In the Leonardo Room, stop to gaze in wonder at the Adoration of the Magi, painted by the great master for the church of San Donato Scopeto. It was left incomplete because Leonardo was called away to Milan by Ludovico il Moro before it was done, but it clearly demonstrates the artist’s preoccupation with the technique of shading. It also depicts myriad human types and expressions, standing testimony to his fascination with nature and humanity in all its many hues.

Uffizi Gallery - Florence ItalyAnother master represented in this room is Verrochhio. He is believed to have begun the breathtakingly beautiful Baptism of Christ in the year 1470, when the young Leonardo was a part of his workshop. Take note of the little angel on the left. Do you see Leonardo’s hand in this small profile?

The Uffizi is the envy of the art world because it owns some stupendous works of Botticelli -- Birth of Venus and Calumny are both world-famous.

The former was painted in 1486, and is a work full of classical overtones. Its delicate coloring and the beauty of the subject, representing Simonetta, whom Giuliano, the brother of Lorenzo the Magnificient, loved, have to be seen to be appreciated properly.

Calumny is equally full of allusions to the Classics. The ass-eared King Midas sits on a throne, listening to his counselors, Ignorance and Suspicion, while Calumny raises his hand as an indication that he’s about to speak. Envy, Deceit and Hypocrisy drag Innocence, the victim, before the King while Remorse looks on and Truth gazes serenely towards Heaven.

Uffizi Gallery - Florence ItalyThere is also the famous Adoration of the Magi (1475), where three generations of the Medici have been painted in -- Cosimo the Elder, his two sons Piero and Giovanni; Lorenzo the Magnificent and his brother Giuliano. See if you can spot a figure in a yellow robe, believed to be a self-portrait of Botticelli.

Progress through other rooms with work by such greats as Fra Fillipo Lippi and the Flemish painter Nicolas Froment, until you come to the place dedicated to Michelangelo and the Florentines. As you enter, you will see the prestigious roundel that Michelangelo painted between the years 1504 and 1505. It depicts the Holy Family in spiral form.

Rosso Fiorentino, Berruguete of Spain, Albertinelli and Granacci are some of the other artists whose works, following the manner begun by Michelangelo, are displayed in this room.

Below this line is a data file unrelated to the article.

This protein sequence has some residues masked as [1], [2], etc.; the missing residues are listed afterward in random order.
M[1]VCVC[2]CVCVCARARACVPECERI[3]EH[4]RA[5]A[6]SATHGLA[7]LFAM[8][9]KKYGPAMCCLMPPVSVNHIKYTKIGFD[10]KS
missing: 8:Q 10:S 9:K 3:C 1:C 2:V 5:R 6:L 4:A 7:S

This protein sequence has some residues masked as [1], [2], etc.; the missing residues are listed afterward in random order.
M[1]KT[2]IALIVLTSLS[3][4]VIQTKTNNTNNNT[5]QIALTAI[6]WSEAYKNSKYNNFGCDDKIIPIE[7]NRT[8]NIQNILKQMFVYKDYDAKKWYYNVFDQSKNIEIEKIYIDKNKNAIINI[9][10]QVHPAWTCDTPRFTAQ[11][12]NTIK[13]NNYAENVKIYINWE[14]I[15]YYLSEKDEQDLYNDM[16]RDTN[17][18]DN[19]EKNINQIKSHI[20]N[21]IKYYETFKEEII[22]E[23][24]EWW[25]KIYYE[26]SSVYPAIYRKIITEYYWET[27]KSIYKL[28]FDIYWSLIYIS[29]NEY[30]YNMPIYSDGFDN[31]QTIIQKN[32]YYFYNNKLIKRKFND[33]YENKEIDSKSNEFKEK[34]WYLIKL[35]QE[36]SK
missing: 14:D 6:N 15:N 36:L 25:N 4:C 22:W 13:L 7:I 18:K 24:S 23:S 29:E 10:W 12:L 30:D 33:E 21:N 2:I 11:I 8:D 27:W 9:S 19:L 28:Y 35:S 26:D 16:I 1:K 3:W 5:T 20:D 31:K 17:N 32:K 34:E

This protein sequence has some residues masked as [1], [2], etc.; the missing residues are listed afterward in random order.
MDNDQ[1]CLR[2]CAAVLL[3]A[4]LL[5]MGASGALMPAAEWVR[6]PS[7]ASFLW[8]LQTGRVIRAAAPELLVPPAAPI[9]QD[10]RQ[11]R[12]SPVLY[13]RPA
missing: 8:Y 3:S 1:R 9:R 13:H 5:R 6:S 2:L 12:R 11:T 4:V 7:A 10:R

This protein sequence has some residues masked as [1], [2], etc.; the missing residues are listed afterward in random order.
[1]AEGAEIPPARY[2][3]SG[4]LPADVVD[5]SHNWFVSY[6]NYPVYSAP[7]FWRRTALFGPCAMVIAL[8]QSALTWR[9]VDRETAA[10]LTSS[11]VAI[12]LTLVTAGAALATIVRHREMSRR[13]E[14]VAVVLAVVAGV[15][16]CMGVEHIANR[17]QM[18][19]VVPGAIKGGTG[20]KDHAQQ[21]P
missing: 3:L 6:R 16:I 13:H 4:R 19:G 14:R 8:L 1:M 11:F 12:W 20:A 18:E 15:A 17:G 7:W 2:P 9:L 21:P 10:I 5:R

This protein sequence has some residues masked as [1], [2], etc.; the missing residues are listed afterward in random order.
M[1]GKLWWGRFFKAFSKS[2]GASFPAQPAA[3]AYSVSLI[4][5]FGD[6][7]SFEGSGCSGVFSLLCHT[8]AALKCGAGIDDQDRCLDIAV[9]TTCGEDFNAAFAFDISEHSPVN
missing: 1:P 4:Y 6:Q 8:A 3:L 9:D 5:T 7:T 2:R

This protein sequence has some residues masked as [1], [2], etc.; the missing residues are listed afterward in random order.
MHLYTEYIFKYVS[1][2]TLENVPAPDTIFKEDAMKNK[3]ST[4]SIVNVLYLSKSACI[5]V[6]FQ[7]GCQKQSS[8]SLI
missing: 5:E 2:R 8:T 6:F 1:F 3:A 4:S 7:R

Titian, that great 16th century Venitian artist, is represented by some of his greatest works in the Uffizi Gallery. The Portrait of Catherine Cornaro, Flora, the famous reclining Venus of Urbino, and of course the well-known Venus and Cupid which the master painted at the age of 73, albeit with the help of his students, are all here. Also in the room are works by Palma il Vecchio, a disciple of Titian.

Uffizi Gallery - Florence ItalyRubens and Rembrandt are both at Uffizi. The Triumphant Entry of Henry IV into Paris and a portrait of the artist’s wife are among the more remarkable works of the former which the Gallery is proud to display, while Portrait of an Old Man and two self-portraits done at two very different stages of the artist’s life are good representations of the Dutch master, Rembrandt.

The room set apart for the 18th century contains works by great artists of this period from Italy and other European countries, including France and Spain. Francis Goya is only one among the masters whose works can be seen here.

When planning a visit to the Uffizi Gallery, try to get permission to walk through the 1-km-long Vasarino Corridor. Built in 1565, it was a private passage linking Palazzo Vecchio to the Pitti Palace. The works of art in this stretch include the famous collection of self-portraits, begun by Cardinal Leopoldo di Medici. There is also the Iconographic collection, which is a set of portraits of historical personages. The corridor is opened only by prior appointment, for group visits.

Uffizi Gallery - Florence ItalyLocated at Loggiato degli Uffizi, 6 – Florence, the Gallery is open Tuesday to Sunday, from 8.15 am to 7 pm. It is closed on Mondays, while Christmas Day, New Year’s Day and May 1 are holidays.
The ticket counter shuts 45 minutes before closing time each day.
Reservations can be made over telephone at +39 (0)55 294883) from Monday to Friday, from 8.30 a.m. to 6.30 p.m, and on Saturdays from 8.30 to 12.30. Fax +39 (0)55.264406.
While there is an additional charge for booking and advanced sale, it is well worth the extra cost as it considerably reduces waiting time and enables the visitor to avoid the queues.